In other parts of the world, it may be possible to discuss dates and deadlines with a straight face and reasonable expectations. In Provence, this is out of the question. In Provence, you learn to live with the concept of infinitely elastic time; there is even a short and misleading vocabulary used to describe it.
Un petit quart d'heure, you might think, means about 15 minutes. You are wrong. It means sometime soon, maybe even today if all goes well and the business of the moment is completed.
En principe, demain is understood by the optimist to mean tomorrow. What the optimist chooses to ignore are the two words that provide an escape clause if tomorrow never comes. En principe, in theory, like the fine print in an insurance policy, is the repository of the extenuating circumstance. If the truck doesn't break down, if the weather is too bad to go hunting, if the brother-in-law returns the tool kit he has borrowed, if the previous job is finished -- if all these tedious and distracting possibilities can be avoided, then tomorrow it is. But don't count on it.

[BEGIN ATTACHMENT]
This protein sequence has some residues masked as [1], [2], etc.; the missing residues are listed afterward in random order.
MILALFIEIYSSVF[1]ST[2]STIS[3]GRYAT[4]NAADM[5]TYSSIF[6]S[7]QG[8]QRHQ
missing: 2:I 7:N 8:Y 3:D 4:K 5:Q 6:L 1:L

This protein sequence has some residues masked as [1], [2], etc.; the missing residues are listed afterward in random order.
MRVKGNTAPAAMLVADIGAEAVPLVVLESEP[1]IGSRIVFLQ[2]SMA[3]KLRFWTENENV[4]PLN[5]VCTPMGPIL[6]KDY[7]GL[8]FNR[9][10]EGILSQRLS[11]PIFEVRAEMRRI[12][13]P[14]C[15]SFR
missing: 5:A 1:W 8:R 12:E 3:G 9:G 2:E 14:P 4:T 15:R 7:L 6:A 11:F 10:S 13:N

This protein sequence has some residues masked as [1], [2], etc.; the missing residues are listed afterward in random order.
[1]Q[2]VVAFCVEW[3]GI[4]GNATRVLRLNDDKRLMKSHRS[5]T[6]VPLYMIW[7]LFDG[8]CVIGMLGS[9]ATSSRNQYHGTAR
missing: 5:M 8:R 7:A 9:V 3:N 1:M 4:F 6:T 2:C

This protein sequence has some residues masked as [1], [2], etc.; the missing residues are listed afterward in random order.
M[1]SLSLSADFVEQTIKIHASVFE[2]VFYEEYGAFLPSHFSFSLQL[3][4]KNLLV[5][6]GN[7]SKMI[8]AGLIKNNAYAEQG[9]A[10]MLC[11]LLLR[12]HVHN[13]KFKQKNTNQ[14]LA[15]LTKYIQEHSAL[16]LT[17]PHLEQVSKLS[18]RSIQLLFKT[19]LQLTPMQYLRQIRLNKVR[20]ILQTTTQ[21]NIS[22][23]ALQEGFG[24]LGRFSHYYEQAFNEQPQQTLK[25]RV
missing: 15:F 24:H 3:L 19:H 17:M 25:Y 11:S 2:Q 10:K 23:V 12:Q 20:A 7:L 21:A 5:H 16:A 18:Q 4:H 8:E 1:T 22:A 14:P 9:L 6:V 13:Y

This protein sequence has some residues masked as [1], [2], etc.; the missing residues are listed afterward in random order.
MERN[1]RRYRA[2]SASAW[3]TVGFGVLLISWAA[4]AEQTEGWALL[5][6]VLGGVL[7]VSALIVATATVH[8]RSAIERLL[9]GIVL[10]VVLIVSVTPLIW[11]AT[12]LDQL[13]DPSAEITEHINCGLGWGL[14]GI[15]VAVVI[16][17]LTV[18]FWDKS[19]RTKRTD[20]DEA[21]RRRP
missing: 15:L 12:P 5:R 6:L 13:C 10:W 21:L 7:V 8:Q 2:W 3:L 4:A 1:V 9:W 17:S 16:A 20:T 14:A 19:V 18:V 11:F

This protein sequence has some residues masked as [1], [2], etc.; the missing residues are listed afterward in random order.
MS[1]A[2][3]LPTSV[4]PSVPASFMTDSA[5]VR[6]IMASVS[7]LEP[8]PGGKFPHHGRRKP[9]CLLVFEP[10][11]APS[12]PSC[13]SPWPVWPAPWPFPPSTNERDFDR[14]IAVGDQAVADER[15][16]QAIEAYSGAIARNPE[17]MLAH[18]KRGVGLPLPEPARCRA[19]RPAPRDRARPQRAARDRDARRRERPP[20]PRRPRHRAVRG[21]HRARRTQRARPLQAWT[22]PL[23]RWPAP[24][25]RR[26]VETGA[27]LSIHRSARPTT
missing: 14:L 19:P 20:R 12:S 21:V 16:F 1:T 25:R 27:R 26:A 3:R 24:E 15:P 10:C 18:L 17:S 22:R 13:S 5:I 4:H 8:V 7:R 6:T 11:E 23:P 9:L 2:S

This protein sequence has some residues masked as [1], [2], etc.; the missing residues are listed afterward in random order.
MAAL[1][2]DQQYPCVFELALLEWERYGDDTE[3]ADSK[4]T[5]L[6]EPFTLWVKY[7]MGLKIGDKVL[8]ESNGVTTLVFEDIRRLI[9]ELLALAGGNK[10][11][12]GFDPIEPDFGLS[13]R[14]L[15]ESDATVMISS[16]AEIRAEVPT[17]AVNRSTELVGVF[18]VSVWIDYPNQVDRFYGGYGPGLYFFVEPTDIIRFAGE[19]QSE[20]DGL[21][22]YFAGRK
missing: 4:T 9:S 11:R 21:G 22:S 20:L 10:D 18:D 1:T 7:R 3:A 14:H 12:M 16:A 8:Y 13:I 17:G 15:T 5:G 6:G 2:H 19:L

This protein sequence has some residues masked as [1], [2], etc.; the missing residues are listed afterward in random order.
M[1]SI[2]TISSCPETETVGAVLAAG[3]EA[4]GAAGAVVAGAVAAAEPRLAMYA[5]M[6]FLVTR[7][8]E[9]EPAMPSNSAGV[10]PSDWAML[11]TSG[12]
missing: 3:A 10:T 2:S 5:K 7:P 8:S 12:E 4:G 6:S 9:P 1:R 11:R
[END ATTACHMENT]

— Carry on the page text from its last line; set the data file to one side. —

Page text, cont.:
Huit jours is the Provencal week. It is a day longer than the conventional week to provide room for misunderstanding and delay when arranging a rendezvous. And the most elastic time segment of all, the phrase that should always be treated with the deepest suspicion, is une quinzaine. This can mean anything -- next month, sometime in the spring, next year. But never, ever does it mean 15 days.